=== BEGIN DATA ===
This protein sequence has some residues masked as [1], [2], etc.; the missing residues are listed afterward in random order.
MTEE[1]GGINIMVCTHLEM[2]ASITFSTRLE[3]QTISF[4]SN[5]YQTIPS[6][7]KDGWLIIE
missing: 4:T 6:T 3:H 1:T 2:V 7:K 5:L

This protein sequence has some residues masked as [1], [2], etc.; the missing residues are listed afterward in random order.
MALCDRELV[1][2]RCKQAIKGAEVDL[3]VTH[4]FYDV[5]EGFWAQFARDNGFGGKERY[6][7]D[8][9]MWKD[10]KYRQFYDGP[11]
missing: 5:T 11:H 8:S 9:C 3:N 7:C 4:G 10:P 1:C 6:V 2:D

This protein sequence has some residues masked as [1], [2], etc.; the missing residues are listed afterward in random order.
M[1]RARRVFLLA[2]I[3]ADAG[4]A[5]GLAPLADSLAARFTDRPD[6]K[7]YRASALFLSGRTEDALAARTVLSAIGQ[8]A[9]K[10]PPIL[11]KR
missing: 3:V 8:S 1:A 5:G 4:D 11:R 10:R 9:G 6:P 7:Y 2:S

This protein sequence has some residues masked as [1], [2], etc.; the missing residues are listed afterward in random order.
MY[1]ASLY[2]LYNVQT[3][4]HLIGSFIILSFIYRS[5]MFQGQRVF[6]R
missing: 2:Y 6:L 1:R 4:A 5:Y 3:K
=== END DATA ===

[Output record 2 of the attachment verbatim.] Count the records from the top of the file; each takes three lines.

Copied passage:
This protein sequence has some residues masked as [1], [2], etc.; the missing residues are listed afterward in random order.
MALCDRELV[1][2]RCKQAIKGAEVDL[3]VTH[4]FYDV[5]EGFWAQFARDNGFGGKERY[6][7]D[8][9]MWKD[10]KYRQFYDGP[11]
missing: 5:T 11:H 8:S 9:C 3:N 7:C 4:G 10:P 1:C 6:V 2:D